Tag: Al

Theogony / Works and Days / Shield by Hesiod

Hesiod’s poems, along with Homer’s epics, can be considered the bible of the ancient Greeks, but Hesiod’s works are far more religious in nature than Homer’s, both in theology and in moral doctrine. Theogony describes the origin of the gods and the world. I am not sure if Hesiod is simply recounting basic accepted beliefs …

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A History of Britain Volume II: The Wars of the British 1603-1776 by Simon Schama

The first half of this book, on the English Civil War, the Commonwealth, and the early Restoration, was rather difficult to get through. The book really takes off in the final chapter, in which Schama explores the problems and contradictions of Britain’s imperial destiny. With consummate irony he describes the way in which British orators …

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Permanent link to this article: https://www.thefrumiousconsortium.net/2014/12/31/a-history-of-britain-volume-ii-the-wars-of-the-british-1603-1776-by-simon-schama/

The Republic by Plato

Plato covers a range of subjects in this rambling work, but the chief one is the problem of what constitutes the best society. Naturally, Plato thinks that in any ideal society, the philosophers will be in charge. His Republic resembles Thomas More’s Utopia in that it would be a place where the citizens were incomparably …

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Permanent link to this article: https://www.thefrumiousconsortium.net/2014/12/28/the-republic-by-plato/

Much Ado About Nothing by William Shakespeare

This play was much more serious than I remembered it being. It is certainly not a play about nothing. The verbal fencing between Benedick and Beatrice is priceless, but there is much more to the play than that, and there is more dark subject matter than light comedy in it. Thankfully the evil is thwarted …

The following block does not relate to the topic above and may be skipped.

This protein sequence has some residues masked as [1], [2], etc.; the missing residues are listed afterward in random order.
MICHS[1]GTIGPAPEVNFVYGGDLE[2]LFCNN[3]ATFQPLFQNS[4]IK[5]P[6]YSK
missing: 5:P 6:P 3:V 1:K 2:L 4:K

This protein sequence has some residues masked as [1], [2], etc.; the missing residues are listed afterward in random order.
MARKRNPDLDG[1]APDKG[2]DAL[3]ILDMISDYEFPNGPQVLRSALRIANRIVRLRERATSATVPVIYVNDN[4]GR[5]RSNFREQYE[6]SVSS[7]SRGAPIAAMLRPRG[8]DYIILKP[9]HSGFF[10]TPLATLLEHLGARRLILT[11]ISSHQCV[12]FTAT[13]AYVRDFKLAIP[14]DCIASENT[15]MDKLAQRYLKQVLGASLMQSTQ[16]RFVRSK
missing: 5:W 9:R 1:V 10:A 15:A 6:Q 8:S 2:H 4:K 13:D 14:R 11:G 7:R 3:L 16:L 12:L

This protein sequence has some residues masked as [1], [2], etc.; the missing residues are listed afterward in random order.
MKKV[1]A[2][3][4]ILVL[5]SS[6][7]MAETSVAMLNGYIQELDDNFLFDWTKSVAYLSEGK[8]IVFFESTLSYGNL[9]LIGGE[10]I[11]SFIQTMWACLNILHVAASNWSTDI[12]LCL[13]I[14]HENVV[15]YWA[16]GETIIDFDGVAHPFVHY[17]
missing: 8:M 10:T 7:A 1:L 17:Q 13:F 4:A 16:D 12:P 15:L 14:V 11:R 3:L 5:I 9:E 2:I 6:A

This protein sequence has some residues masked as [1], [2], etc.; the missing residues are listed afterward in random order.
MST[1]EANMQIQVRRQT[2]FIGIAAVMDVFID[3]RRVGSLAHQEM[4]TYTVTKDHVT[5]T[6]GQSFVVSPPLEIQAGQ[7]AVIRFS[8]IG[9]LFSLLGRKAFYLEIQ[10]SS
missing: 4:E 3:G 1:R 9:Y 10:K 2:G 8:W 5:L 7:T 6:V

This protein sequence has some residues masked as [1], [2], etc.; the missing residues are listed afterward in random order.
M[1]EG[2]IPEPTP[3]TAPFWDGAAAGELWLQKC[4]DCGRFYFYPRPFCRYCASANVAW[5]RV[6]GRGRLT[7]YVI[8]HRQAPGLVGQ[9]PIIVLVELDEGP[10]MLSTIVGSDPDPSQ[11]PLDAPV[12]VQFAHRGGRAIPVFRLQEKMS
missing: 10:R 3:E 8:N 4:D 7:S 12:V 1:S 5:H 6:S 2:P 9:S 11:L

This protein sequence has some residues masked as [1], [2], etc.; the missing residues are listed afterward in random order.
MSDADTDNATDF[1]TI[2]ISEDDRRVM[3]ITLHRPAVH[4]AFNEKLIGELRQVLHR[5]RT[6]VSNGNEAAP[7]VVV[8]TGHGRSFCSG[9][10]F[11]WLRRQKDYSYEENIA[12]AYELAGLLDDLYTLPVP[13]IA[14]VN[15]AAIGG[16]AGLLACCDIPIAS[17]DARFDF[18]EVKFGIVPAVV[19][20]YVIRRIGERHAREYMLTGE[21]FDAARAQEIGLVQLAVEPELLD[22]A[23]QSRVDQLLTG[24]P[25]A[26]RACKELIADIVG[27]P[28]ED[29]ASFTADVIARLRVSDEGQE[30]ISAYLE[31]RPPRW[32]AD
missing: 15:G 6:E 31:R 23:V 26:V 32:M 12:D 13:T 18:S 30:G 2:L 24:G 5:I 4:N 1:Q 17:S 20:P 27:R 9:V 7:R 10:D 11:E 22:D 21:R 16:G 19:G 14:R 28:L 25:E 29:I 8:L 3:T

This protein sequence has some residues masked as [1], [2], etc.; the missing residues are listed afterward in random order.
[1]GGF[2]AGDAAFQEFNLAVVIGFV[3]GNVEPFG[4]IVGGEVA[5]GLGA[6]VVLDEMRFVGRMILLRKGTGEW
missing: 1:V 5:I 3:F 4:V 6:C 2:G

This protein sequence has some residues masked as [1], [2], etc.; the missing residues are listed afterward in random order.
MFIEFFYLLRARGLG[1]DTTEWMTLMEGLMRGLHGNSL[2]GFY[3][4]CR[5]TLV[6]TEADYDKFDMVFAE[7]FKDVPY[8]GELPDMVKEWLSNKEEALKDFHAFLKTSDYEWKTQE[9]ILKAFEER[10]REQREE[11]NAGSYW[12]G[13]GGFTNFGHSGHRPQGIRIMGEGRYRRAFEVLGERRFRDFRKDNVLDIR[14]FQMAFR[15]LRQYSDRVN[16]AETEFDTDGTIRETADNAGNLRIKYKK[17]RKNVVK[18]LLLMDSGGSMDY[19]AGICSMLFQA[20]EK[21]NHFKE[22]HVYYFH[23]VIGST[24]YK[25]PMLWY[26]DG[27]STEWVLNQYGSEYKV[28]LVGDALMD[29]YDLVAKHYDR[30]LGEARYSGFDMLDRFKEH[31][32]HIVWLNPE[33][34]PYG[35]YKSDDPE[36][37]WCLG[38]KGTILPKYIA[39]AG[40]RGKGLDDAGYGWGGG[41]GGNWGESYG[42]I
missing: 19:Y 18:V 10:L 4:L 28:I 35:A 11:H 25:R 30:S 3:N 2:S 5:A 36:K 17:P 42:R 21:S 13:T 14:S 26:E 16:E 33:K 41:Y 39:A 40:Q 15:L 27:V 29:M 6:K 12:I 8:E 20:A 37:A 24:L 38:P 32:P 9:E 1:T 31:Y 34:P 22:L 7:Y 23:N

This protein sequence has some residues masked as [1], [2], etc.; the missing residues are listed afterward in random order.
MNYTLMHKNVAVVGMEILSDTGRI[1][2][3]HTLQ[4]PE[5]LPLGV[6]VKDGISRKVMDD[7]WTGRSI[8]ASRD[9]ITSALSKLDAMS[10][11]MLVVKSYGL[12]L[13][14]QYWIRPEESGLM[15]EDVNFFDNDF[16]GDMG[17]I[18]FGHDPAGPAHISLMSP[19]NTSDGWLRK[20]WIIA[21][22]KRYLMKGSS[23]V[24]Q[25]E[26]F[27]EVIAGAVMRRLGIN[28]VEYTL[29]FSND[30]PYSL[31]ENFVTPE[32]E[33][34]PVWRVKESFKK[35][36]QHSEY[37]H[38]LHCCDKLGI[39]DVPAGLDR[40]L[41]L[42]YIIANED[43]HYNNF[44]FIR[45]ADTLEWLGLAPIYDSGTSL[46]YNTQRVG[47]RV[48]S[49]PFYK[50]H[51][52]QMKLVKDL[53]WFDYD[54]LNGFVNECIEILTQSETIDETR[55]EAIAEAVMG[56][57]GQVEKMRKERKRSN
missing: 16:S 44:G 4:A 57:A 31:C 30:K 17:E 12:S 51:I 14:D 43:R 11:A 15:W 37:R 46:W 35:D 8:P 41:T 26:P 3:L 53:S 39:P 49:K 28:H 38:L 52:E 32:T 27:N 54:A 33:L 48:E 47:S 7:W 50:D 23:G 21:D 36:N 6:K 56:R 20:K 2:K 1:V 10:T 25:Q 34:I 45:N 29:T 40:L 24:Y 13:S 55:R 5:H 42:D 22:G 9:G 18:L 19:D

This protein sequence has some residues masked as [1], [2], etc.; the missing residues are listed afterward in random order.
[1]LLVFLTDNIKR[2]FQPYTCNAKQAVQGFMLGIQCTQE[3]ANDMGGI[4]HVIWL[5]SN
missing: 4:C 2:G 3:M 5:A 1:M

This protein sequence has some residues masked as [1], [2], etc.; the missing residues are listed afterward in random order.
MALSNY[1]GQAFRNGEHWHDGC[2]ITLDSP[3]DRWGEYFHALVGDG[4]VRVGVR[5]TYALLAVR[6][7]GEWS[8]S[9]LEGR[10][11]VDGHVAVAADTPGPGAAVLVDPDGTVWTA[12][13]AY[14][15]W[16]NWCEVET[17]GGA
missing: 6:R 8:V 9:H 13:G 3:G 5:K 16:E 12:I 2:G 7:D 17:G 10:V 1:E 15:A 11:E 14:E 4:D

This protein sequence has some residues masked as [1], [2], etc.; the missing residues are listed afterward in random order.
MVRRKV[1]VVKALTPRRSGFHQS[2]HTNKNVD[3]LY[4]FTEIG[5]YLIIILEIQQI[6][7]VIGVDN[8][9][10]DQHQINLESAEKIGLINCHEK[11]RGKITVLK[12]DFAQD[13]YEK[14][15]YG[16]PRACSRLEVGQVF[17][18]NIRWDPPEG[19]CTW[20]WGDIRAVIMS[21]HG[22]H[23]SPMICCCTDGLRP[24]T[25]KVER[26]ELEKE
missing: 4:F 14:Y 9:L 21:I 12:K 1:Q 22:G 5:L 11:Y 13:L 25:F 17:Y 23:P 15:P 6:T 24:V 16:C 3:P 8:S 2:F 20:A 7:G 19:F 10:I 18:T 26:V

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Permanent link to this article: https://www.thefrumiousconsortium.net/2014/12/27/much-ado-about-nothing-by-william-shakespeare/

The Epic of Gilgamesh

This is the third time I have read this story, and it never fails to amaze me with its power and its timelessness. Gilgamesh is the first legendary hero known to history, and like a true legendary hero his story is tragic. He achieves great things, but loses his best friend, and is haunted by …

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The Years of Lyndon Johnson: The Path to Power by Robert Caro

This is a fascinating story, in a way that only a true story can be. It is the story of a young man for whom ambition was the guiding force in his life from earliest boyhood. To hear Caro tell it, Johnson was planning to be president when he was just a boy growing up …

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Permanent link to this article: https://www.thefrumiousconsortium.net/2014/12/25/the-years-of-lyndon-johnson-the-path-to-power-by-robert-caro/

A Midsummer Night’s Dream by William Shakespeare

I always thought this play was pretty silly, but this time around I appreciated what good fun it is. “Lord, what fools these mortals be!” The seeming randomness of the direction love’s arrows take works mayhem in a way that is all too real even with the element of magic thrown in, but since this …

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Permanent link to this article: https://www.thefrumiousconsortium.net/2014/12/24/a-midsummer-nights-dream-by-william-shakespeare/

The Lathe of Heaven by Ursula K. Le Guin

This book seriously freaked me out. It is a reminder, as only a science fiction novel can be, of what a tenuous thing subjective reality is. I have never done acid, but based on the testimony of others I would say that this book resembles an acid trip in that it is both mind-altering and …

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Permanent link to this article: https://www.thefrumiousconsortium.net/2014/12/23/the-lathe-of-heaven-by-ursula-k-le-guin/

A Prayer for Owen Meany by John Irving

I just finished this book, and now I am almost speechless. I laughed out loud through the first half of it, which now seems irreverent and almost blasphemous considering the way it turned out, but about halfway through it I perceived that it was heading toward some kind of mysterious and profound resolution, and after …

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Permanent link to this article: https://www.thefrumiousconsortium.net/2014/12/16/a-prayer-for-owen-meany-by-john-irving/

The Merchant of Venice by William Shakespeare

Some people come away from this play with the impression that it is anti-semitic, but Shakespeare puts such eloquent defenses and rebuttals in the mouth of Shylock, on behalf of himself and his people, that for me the charge does not ring true.  The more serious theme of this drama is the balance, at times …

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Permanent link to this article: https://www.thefrumiousconsortium.net/2014/12/15/the-merchant-of-venice-by-william-shakespeare/